In-hospital mortality and failure-to-rescue rates after radical cystectomy
Trinh VQ, Trinh QD, Tian Z, Hu JC, Shariat SF, Perrotte P, Karakiewicz PI, Sun M. BJU Int. 2013 Jul;112(2):E20-7. doi: 10.1111/bju.12214.

Source

Vattikuti Urology Institute, Henry Ford Health System, Detroit, MI 48202, USA. quochuytrinh@gmail.com

Abstract

OBJECTIVE:

To show the underlying variability in peri-operative mortality after radical cystectomy (RC) by analysing failure-to-rescue (FTR) rates, i.e. deaths after complications.

MATERIALS AND METHODS:

Patients undergoing RC for non-metastatic bladder cancer (BCa) were identified from the Nationwide Inpatient Sample, 1999-2009, resulting in a weighted estimate of 79,972 patients. The FTR rates were assessed according to patient and hospital characteristics, as well as complication type. Generalized linear regression analyses were performed.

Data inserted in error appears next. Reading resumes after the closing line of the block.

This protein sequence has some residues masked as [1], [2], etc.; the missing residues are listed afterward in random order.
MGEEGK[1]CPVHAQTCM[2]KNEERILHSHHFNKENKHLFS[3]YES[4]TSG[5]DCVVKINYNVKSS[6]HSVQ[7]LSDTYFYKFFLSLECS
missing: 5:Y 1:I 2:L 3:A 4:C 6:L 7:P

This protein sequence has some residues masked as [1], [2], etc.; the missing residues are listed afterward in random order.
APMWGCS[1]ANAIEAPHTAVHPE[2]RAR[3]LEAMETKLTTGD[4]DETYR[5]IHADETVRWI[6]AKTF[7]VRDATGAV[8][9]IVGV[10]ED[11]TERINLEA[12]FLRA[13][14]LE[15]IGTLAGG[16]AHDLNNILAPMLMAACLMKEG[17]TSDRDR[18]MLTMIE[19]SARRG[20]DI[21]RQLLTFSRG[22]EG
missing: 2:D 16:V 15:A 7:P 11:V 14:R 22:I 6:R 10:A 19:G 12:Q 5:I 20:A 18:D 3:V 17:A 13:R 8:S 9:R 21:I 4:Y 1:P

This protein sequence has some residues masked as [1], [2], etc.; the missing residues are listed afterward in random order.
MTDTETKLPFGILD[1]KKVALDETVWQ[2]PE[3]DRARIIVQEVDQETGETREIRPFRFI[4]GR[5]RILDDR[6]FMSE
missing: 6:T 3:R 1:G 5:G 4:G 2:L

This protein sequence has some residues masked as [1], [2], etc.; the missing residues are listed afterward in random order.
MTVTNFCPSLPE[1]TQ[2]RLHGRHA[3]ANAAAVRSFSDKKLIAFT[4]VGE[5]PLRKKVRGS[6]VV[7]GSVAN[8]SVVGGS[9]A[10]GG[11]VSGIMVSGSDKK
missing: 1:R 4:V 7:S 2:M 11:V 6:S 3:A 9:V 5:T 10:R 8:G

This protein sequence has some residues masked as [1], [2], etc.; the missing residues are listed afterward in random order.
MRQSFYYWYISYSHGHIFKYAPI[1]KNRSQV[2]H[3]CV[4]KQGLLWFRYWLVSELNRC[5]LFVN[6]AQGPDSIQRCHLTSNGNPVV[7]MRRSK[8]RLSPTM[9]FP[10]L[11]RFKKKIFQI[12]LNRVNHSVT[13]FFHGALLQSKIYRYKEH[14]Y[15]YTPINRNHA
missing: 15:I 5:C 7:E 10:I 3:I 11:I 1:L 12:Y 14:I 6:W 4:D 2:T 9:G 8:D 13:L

RESULTS:

Overall, 26,740 patients had a complication, corresponding to a FTR rate of 5.5%. Septicaemia (odds ratio [OR]: 13.41, P < 0.001) and cardiac (OR: 3.97, P < 0.001), wound-related (OR: 2.12, P < 0.001), genitourinary (OR: 1.62, P = 0.045) and haematological (OR: 1.78, P = 0.008) complications were associated with FTR. Older age (OR: 1.05, P < 0.001), increasing comorbidities (OR: 1.33, P < 0.001), Medicare (OR: 1.52, P = 0.016), and Medicaid insurance status (OR: 2.10, P = 0.029) were associated with higher odds of FTR. Conversely, increasing hospital volume (OR: 0.992, P = 0.014) reduced the odds of FTR.

CONCLUSIONS:

Whereas both patient and hospital characteristics were associated with increased odds of FTR, the occurrence of septicaemia and cardiac complications were the most strongly associated with a higher risk of in-hospital mortality.